While notable advancements have been made, much is needed to break down the barriers and embrace greater inclusivity. Parks, programs, and leaders across the service need more education, guidance, support, and resources to create more welcoming experiences for a broad spectrum of audiences.
Visitors of all levels of ability are drawn to our national parks. When they arrive, we hope they engage with the rich collection of stories and resources that reflect our national heritage and diversity. In their daily work supporting our mission, employees plan, design, build, and support facilities and programs aimed at enhancing the visitors’ understanding, safety, comfort, and enjoyment of park resources. Along the way, a series of choices and trade-offs are made ranging from material, media type, and cost to aesthetics and presentation, which can impact access levels for visitors with disabilities. Implicit in the National Park Service mission is that all members of our visiting public are afforded access to our significant sites and the stories within. Knowing that only a coordinated approach to a challenge of this magnitude would work, Director’s Order 42 was released to set the National Park Service on a path of continuous improvement.
While outstanding projects have been completed since, many programs, facilities, and services fall short of carrying out this goal. Why? In general, collective awareness and organizational commitment to make significant cultural changes across the park system have drifted as additional priorities have arisen and public expectations have shifted. This lack of continued, focused attention to address and correct known accessibility problems has inhibited our progress, and remains frustrating to our visitors, staffs, and stakeholders.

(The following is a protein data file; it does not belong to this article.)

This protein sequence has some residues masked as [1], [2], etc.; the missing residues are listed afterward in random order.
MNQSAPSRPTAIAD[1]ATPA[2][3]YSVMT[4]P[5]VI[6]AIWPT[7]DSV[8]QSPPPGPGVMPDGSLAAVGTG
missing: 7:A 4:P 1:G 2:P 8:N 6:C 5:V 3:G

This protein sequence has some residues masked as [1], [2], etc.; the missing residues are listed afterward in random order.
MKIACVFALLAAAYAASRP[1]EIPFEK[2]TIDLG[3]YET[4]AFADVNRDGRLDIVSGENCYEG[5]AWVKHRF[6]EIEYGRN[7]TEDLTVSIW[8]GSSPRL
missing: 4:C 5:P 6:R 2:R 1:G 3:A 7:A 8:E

Published June 01, 2015
With this document, the Dakota County Greenway Collaborative takes the approach used in roadbuilding and applies it to creating a countywide network of greenways.
From wayfinding signage that help the public navigate your trail, to informational signs that educate trail visitors about the area, promote conservation, and create a more interactive experience, proper signage can take trails to the next level.
This Statewide Trails Strategic Plan and the State Trails Program aim to ensure that program direction and efforts are consistent with other cooperators, funders, stakeholders, and ultimately service the expectations and needs of Colorado’s residents and visitors.
Exhibitions are complex presentations that convey concepts, showcase objects, and excite the senses. However, as museums recognize the diversity within their audiences, they realize that exhibitions must do more: exhibitions must teach to different learning styles, respond to issues of cultural and gender equity, and offer multiple levels of information. The resulting changes in exhibitions have made these presentations more understandable, enjoyable, and connected to visitors’ lives.